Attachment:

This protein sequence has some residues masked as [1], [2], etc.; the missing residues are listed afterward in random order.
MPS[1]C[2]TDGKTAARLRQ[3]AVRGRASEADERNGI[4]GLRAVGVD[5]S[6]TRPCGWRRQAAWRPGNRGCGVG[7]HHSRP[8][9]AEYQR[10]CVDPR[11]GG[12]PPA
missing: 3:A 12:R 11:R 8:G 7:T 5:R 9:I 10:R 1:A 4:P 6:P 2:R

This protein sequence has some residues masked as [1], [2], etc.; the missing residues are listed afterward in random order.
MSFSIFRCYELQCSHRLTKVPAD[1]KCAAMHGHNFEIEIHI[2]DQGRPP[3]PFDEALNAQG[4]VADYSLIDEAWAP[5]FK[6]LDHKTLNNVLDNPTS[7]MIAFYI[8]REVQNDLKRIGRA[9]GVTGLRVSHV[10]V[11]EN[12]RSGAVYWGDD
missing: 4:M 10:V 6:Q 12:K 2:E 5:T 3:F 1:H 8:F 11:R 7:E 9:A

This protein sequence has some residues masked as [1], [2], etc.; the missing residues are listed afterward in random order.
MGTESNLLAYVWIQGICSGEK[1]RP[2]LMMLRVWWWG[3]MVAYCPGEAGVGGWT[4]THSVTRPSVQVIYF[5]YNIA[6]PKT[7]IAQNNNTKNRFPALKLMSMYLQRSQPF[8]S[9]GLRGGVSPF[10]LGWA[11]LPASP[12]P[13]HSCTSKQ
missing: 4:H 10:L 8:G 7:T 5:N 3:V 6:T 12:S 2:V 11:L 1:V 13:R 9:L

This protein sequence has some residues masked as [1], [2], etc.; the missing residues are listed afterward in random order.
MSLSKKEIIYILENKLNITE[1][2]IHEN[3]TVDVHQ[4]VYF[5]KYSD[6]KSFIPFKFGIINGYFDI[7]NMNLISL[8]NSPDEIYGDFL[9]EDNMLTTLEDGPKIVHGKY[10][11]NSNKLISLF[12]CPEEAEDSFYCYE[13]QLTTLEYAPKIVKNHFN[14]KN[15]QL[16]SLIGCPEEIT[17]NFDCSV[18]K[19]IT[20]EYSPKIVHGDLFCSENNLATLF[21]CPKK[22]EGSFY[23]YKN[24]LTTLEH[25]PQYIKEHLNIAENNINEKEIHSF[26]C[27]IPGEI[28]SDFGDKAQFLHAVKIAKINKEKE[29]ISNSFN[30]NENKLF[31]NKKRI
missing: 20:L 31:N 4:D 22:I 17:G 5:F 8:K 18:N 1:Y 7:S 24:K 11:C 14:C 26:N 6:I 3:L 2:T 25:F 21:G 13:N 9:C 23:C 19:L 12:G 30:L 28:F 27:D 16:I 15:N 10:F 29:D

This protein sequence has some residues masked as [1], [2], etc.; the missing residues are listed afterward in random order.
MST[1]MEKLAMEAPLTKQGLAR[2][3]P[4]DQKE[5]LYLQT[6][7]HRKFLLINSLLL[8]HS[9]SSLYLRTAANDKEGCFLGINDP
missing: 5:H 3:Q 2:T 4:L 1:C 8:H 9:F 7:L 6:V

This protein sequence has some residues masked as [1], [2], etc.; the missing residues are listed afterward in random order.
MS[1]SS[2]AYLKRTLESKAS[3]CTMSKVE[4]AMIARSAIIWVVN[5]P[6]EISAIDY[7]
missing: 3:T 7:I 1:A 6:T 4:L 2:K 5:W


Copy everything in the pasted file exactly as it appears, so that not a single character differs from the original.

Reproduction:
This protein sequence has some residues masked as [1], [2], etc.; the missing residues are listed afterward in random order.
MPS[1]C[2]TDGKTAARLRQ[3]AVRGRASEADERNGI[4]GLRAVGVD[5]S[6]TRPCGWRRQAAWRPGNRGCGVG[7]HHSRP[8][9]AEYQR[10]CVDPR[11]GG[12]PPA
missing: 3:A 12:R 11:R 8:G 7:T 5:R 9:I 10:R 1:A 4:P 6:P 2:R

This protein sequence has some residues masked as [1], [2], etc.; the missing residues are listed afterward in random order.
MSFSIFRCYELQCSHRLTKVPAD[1]KCAAMHGHNFEIEIHI[2]DQGRPP[3]PFDEALNAQG[4]VADYSLIDEAWAP[5]FK[6]LDHKTLNNVLDNPTS[7]MIAFYI[8]REVQNDLKRIGRA[9]GVTGLRVSHV[10]V[11]EN[12]RSGAVYWGDD
missing: 4:M 10:V 6:Q 12:K 2:E 5:T 3:F 1:H 8:F 11:R 7:E 9:A

This protein sequence has some residues masked as [1], [2], etc.; the missing residues are listed afterward in random order.
MGTESNLLAYVWIQGICSGEK[1]RP[2]LMMLRVWWWG[3]MVAYCPGEAGVGGWT[4]THSVTRPSVQVIYF[5]YNIA[6]PKT[7]IAQNNNTKNRFPALKLMSMYLQRSQPF[8]S[9]GLRGGVSPF[10]LGWA[11]LPASP[12]P[13]HSCTSKQ
missing: 4:H 10:L 8:G 7:T 5:N 3:V 6:T 12:S 2:V 11:L 1:V 13:R 9:L

This protein sequence has some residues masked as [1], [2], etc.; the missing residues are listed afterward in random order.
MSLSKKEIIYILENKLNITE[1][2]IHEN[3]TVDVHQ[4]VYF[5]KYSD[6]KSFIPFKFGIINGYFDI[7]NMNLISL[8]NSPDEIYGDFL[9]EDNMLTTLEDGPKIVHGKY[10][11]NSNKLISLF[12]CPEEAEDSFYCYE[13]QLTTLEYAPKIVKNHFN[14]KN[15]QL[16]SLIGCPEEIT[17]NFDCSV[18]K[19]IT[20]EYSPKIVHGDLFCSENNLATLF[21]CPKK[22]EGSFY[23]YKN[24]LTTLEH[25]PQYIKEHLNIAENNINEKEIHSF[26]C[27]IPGEI[28]SDFGDKAQFLHAVKIAKINKEKE[29]ISNSFN[30]NENKLF[31]NKKRI
missing: 20:L 31:N 4:D 22:I 17:G 5:F 8:K 18:N 1:Y 7:S 24:K 11:C 14:C 26:N 6:I 3:L 2:T 25:F 21:G 13:N 9:C 23:C 19:L 12:G 30:L 28:F 27:D 16:I 15:N 10:F 29:D

This protein sequence has some residues masked as [1], [2], etc.; the missing residues are listed afterward in random order.
MST[1]MEKLAMEAPLTKQGLAR[2][3]P[4]DQKE[5]LYLQT[6][7]HRKFLLINSLLL[8]HS[9]SSLYLRTAANDKEGCFLGINDP
missing: 5:H 3:Q 2:T 4:L 1:C 8:H 9:F 7:L 6:V

This protein sequence has some residues masked as [1], [2], etc.; the missing residues are listed afterward in random order.
MS[1]SS[2]AYLKRTLESKAS[3]CTMSKVE[4]AMIARSAIIWVVN[5]P[6]EISAIDY[7]
missing: 3:T 7:I 1:A 6:T 4:L 2:K 5:W